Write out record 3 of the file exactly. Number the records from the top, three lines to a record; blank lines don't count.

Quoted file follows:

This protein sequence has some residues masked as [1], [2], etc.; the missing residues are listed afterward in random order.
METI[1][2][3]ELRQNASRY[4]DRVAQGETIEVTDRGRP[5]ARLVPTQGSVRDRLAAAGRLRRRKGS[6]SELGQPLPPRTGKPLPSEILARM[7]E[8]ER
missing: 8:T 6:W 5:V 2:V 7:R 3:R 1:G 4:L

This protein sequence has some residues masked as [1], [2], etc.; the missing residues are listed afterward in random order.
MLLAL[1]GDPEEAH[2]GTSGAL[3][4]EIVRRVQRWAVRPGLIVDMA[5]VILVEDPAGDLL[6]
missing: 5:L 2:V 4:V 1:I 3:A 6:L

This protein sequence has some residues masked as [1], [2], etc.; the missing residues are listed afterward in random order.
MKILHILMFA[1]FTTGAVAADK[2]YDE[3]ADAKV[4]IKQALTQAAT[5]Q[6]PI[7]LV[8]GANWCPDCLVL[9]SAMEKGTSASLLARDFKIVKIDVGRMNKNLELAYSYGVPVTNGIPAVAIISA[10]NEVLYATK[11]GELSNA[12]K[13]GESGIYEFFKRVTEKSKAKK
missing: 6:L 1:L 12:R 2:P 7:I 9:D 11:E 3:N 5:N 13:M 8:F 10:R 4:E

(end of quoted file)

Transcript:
This protein sequence has some residues masked as [1], [2], etc.; the missing residues are listed afterward in random order.
MKILHILMFA[1]FTTGAVAADK[2]YDE[3]ADAKV[4]IKQALTQAAT[5]Q[6]PI[7]LV[8]GANWCPDCLVL[9]SAMEKGTSASLLARDFKIVKIDVGRMNKNLELAYSYGVPVTNGIPAVAIISA[10]NEVLYATK[11]GELSNA[12]K[13]GESGIYEFFKRVTEKSKAKK
missing: 6:L 1:L 12:R 2:P 7:I 9:D 11:E 3:N 5:N 13:M 8:F 10:R 4:E